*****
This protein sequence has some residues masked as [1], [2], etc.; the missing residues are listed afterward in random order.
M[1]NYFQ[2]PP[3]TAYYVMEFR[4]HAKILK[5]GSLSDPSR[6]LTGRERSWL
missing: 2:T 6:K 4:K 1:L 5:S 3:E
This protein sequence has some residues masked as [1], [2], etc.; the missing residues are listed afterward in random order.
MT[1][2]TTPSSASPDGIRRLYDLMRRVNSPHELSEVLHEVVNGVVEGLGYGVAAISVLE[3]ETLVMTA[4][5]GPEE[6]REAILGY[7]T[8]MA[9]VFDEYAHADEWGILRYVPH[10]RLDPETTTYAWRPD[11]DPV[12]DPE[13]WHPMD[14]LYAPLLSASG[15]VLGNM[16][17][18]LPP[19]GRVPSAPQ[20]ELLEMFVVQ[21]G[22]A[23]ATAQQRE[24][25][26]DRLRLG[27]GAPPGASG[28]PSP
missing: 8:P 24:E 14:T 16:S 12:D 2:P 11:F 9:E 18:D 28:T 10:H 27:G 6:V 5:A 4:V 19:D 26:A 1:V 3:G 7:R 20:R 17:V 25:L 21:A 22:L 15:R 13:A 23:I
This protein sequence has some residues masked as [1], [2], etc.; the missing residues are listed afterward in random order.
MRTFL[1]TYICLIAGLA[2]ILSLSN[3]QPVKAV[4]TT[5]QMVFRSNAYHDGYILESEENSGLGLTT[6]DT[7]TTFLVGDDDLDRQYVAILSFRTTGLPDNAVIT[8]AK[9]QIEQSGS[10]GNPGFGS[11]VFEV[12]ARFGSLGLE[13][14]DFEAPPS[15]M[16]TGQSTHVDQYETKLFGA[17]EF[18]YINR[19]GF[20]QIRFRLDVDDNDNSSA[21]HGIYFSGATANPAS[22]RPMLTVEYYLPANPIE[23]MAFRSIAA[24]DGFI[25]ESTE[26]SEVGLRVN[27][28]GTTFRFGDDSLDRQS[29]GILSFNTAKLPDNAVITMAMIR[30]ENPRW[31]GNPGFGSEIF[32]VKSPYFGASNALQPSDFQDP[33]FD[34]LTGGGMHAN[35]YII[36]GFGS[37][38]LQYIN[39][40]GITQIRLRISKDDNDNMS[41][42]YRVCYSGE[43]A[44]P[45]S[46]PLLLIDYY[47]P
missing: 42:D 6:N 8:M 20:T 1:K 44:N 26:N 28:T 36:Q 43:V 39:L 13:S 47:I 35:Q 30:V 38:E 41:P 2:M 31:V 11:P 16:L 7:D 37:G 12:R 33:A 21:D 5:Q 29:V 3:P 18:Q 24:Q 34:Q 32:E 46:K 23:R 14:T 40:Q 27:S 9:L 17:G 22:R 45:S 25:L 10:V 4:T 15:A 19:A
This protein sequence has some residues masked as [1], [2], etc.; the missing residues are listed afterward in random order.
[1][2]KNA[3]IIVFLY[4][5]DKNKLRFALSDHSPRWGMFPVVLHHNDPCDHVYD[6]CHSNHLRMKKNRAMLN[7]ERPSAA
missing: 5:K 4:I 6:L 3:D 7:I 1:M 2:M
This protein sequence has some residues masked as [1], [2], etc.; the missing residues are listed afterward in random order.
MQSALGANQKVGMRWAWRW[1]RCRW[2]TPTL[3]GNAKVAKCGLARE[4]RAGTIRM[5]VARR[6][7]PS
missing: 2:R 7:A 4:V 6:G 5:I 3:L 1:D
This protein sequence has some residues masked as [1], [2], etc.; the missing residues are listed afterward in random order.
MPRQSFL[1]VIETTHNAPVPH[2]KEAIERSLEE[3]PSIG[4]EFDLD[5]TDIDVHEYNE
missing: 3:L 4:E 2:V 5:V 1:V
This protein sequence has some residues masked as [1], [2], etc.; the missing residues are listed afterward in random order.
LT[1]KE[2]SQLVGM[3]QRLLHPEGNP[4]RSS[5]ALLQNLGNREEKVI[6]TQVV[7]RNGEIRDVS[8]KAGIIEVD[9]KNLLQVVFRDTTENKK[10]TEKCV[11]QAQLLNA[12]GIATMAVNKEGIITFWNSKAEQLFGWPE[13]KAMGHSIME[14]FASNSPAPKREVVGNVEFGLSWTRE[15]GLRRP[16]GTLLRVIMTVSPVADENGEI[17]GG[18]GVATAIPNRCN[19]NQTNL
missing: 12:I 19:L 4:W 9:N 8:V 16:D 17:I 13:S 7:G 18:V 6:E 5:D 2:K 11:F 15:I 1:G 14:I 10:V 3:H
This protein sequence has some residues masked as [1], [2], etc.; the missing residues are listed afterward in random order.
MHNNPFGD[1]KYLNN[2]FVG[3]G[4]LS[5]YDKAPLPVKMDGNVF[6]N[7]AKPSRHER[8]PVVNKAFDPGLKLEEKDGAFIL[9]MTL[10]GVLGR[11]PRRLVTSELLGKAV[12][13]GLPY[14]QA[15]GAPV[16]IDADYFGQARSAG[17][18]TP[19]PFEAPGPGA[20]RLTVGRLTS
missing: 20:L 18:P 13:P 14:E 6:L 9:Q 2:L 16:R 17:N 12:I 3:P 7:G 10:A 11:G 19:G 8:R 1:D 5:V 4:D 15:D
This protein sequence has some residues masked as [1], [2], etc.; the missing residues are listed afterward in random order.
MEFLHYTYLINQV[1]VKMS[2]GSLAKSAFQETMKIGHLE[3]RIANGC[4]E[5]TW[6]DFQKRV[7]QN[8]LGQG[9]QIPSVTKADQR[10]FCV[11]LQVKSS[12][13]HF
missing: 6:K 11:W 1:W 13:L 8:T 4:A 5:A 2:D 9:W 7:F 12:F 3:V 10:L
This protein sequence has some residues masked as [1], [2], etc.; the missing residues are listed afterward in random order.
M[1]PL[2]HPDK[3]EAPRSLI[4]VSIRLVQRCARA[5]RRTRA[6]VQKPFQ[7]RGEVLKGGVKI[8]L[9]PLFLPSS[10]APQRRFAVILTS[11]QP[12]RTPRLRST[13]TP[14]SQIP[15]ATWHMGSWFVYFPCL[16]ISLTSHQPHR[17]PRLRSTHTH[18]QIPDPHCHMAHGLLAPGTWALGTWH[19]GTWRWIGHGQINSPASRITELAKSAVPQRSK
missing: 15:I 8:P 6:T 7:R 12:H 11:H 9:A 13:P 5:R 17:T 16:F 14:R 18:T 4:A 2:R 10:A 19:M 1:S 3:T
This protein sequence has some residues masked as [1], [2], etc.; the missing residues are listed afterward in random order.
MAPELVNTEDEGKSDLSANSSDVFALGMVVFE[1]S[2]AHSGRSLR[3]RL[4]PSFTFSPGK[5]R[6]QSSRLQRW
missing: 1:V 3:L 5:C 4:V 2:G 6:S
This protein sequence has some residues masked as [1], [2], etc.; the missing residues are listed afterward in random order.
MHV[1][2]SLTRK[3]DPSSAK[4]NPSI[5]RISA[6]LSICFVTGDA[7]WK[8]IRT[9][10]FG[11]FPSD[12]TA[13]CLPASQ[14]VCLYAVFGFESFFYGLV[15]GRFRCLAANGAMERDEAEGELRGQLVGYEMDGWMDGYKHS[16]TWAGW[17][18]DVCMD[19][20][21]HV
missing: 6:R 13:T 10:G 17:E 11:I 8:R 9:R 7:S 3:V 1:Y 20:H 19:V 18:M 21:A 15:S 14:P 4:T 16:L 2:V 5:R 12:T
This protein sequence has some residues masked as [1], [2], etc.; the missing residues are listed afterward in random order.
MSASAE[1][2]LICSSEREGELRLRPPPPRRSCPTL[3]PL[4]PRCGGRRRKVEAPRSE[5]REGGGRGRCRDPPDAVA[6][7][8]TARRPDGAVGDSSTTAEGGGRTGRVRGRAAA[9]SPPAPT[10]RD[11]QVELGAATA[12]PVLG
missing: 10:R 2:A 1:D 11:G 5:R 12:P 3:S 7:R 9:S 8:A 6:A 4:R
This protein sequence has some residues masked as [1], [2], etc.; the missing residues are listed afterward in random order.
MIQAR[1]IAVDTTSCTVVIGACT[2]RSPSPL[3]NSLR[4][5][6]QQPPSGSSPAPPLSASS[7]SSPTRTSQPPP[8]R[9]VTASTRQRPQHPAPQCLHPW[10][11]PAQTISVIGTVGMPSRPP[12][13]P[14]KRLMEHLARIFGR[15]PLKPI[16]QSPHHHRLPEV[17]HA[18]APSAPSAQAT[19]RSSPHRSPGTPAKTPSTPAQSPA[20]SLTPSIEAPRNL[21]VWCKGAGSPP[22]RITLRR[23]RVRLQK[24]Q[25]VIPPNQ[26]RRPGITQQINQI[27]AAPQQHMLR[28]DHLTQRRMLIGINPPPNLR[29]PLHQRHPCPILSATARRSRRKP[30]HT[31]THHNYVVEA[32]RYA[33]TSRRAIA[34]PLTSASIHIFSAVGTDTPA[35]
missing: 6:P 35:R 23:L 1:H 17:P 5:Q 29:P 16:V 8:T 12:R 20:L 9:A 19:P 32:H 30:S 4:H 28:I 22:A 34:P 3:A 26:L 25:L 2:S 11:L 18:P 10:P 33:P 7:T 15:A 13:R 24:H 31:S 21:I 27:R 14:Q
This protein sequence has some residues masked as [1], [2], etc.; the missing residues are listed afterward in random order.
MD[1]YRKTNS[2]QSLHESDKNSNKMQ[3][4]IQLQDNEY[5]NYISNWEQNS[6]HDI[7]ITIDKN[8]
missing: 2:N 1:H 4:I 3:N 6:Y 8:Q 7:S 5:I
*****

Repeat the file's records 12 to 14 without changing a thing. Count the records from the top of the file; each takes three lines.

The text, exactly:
This protein sequence has some residues masked as [1], [2], etc.; the missing residues are listed afterward in random order.
MHV[1][2]SLTRK[3]DPSSAK[4]NPSI[5]RISA[6]LSICFVTGDA[7]WK[8]IRT[9][10]FG[11]FPSD[12]TA[13]CLPASQ[14]VCLYAVFGFESFFYGLV[15]GRFRCLAANGAMERDEAEGELRGQLVGYEMDGWMDGYKHS[16]TWAGW[17][18]DVCMD[19][20][21]HV
missing: 6:R 13:T 10:G 17:E 11:I 8:R 9:R 7:S 3:V 1:Y 20:H 19:V 18:M 21:A 15:S 14:P 4:T 16:L 2:V 5:R 12:T
This protein sequence has some residues masked as [1], [2], etc.; the missing residues are listed afterward in random order.
MSASAE[1][2]LICSSEREGELRLRPPPPRRSCPTL[3]PL[4]PRCGGRRRKVEAPRSE[5]REGGGRGRCRDPPDAVA[6][7][8]TARRPDGAVGDSSTTAEGGGRTGRVRGRAAA[9]SPPAPT[10]RD[11]QVELGAATA[12]PVLG
missing: 10:R 2:A 1:D 11:G 5:R 12:P 3:S 7:R 9:S 8:A 6:A 4:R
This protein sequence has some residues masked as [1], [2], etc.; the missing residues are listed afterward in random order.
MIQAR[1]IAVDTTSCTVVIGACT[2]RSPSPL[3]NSLR[4][5][6]QQPPSGSSPAPPLSASS[7]SSPTRTSQPPP[8]R[9]VTASTRQRPQHPAPQCLHPW[10][11]PAQTISVIGTVGMPSRPP[12][13]P[14]KRLMEHLARIFGR[15]PLKPI[16]QSPHHHRLPEV[17]HA[18]APSAPSAQAT[19]RSSPHRSPGTPAKTPSTPAQSPA[20]SLTPSIEAPRNL[21]VWCKGAGSPP[22]RITLRR[23]RVRLQK[24]Q[25]VIPPNQ[26]RRPGITQQINQI[27]AAPQQHMLR[28]DHLTQRRMLIGINPPPNLR[29]PLHQRHPCPILSATARRSRRKP[30]HT[31]THHNYVVEA[32]RYA[33]TSRRAIA[34]PLTSASIHIFSAVGTDTPA[35]
missing: 6:P 35:R 23:L 1:H 17:P 5:Q 29:P 16:V 8:T 12:R 20:L 9:A 19:P 32:H 30:S 4:H 28:I 22:A 34:P 3:A 26:L 25:L 2:S 11:L 18:P 10:P 33:P 7:T 15:A 13:R 24:H 31:S 21:I 27:R 14:Q